Now that autumn is moving towards winter, much of my time will be spent working in the wood. Rhododendron and bracken control is always on the agenda but coppicing, ride widening and wood thinning are essential in order to maximise potential breeding habitat for butterflies and moths.
Historically, most of our (now rare) woodland fritillary species would have been common in our wood. However, species such as the Pearl-bordered (Boloria euphrosyne), Small Pearl-bordered (Boloria selene) and Heath (Melitaea athalia) Fritillaries are highly unlikely to return naturally. I therefore focus my efforts on keeping the habitat right for species like the White Admiral (Limenitis camilla), which breeds in the wood in small numbers and also to encourage the Silver-washed Fritillary (Argynnis paphia) to increase its tiny population.
Life Cycle of the White Admiral (Limenitis camilla)
During the winter months, the White Admiral (L.camilla) hibernates as a tiny larva. It emerges from its hibernaculum in early spring and is fully grown by the end of May or early June. The pupa stage lasts for 2-3 weeks and the adult butterflies are usually on the wing from mid-June until the end of August. The ova are laid on honeysuckle leaves and the next generation of young larvae will start to build a new hibernaculum for the coming winter.
A third instar larva has emerged from its hibernaculum and a recently shed skin can be seen just above and behind the larva. (20th April 2015)
A fourth instar larva on honeysuckle. (28th April 2017)
A fifth instar larva on a honeysuckle stem. (21st May 2017)
The same larva is suspended from a stem node of honeysuckle about 15 feet from the ground and in 90% shade. (27th May 2017)
Two hours later and the larva has shed its final skin. The pupal membrane is yet to harden.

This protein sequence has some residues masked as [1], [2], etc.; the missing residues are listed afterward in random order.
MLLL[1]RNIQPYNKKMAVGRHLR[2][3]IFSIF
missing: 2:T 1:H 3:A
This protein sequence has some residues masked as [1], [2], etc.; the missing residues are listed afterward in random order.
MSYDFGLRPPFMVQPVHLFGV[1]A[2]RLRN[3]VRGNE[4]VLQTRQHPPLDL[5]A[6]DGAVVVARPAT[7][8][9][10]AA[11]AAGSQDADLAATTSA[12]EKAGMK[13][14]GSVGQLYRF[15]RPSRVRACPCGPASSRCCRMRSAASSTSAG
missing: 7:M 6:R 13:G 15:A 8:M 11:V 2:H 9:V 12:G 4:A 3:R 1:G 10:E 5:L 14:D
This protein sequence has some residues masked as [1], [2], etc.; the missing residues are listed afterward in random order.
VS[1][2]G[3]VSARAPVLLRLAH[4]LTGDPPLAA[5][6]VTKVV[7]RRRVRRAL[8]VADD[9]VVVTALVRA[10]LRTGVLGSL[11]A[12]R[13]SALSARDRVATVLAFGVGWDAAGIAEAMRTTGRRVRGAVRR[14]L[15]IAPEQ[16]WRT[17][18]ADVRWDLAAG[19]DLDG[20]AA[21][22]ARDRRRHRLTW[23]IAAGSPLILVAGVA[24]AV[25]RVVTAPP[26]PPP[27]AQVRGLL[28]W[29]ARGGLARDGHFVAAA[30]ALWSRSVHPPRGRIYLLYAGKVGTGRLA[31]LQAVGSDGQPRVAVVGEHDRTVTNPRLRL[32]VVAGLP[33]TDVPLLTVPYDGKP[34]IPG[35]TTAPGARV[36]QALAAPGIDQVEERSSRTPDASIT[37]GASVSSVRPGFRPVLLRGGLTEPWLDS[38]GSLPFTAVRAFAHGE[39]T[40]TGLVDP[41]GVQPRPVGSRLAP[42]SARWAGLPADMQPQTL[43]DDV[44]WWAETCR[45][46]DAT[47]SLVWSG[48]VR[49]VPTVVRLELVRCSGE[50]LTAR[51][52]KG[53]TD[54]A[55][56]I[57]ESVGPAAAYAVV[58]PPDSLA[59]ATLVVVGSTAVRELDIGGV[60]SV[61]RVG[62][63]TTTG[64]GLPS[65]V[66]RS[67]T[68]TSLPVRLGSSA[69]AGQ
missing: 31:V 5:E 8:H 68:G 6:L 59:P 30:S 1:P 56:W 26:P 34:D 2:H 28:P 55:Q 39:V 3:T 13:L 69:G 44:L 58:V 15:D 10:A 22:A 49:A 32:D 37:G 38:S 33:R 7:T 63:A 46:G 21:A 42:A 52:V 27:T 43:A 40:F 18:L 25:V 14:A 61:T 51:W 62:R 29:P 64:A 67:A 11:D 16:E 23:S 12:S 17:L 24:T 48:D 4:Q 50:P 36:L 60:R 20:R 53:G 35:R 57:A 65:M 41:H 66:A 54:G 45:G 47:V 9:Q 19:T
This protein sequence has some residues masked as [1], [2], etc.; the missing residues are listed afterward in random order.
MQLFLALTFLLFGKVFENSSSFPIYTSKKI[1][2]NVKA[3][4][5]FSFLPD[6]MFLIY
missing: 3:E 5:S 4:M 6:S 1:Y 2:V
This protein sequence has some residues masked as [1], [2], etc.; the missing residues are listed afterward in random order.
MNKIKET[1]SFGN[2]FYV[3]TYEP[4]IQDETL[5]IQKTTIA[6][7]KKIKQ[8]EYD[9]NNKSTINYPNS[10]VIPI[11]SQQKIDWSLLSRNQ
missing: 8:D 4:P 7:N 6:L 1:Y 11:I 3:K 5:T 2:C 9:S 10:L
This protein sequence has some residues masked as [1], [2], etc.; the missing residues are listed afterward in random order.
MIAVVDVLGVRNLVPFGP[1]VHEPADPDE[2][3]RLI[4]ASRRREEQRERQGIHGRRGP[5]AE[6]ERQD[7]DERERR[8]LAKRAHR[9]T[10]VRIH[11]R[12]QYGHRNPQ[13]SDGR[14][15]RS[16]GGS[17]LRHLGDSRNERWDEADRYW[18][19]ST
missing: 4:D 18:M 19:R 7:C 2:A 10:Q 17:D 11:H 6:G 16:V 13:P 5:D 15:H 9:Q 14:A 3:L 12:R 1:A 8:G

(27th May 2017)
The same pupa (dark form). (29th May 2017)
The same pupa (dark form). The pupa has evolved to look like a crumpled honeysuckle leaf. The shadowy markings and reflective mirrors are clearly designed to break up its outline and make it less visible to predators. (4th June 2017)
Another final instar larva prepares to pupate beneath a honeysuckle leaf about 7 feet from the ground.
(31st May 2017)
The next day, the same larva has pupated. (1st June 2017)
The same pupa has adopted the more usual colour form. (2nd June 2017)
The same pupa. (4th June 2017)
The same pupa. (9th June 2017)
Sadly, the same pupa has been predated upon by a bird. Only the cremaster remains attached to the underside of the leaf. (11th June 2017)
The following three photographs are of a male White Admiral, freshly emerged from the dark form pupa. The left antenna is missing its tip and its left foreleg appears to be paralysed. After it had hardened its wings, I watched it fly up into the woodland canopy. (14th June 2017)
The recovered pupa case shows that the pupa has sustained an injury or damage during its development. This has clearly interfered with the formation of the left antenna and is probably the cause of the paralysis in the left foreleg. (15th June 2017)
My camera is not ideal for taking photographs of a pin-head sized ovum in subdued light but this image shows that the ovum is typically laid on the upper edge of a honeysuckle leaf.
(8th August 2017)
The following photographs are of a second instar larva constructing its hibernaculum in preparation for the coming winter. The larva was about 6mm in length. (8th August 2017)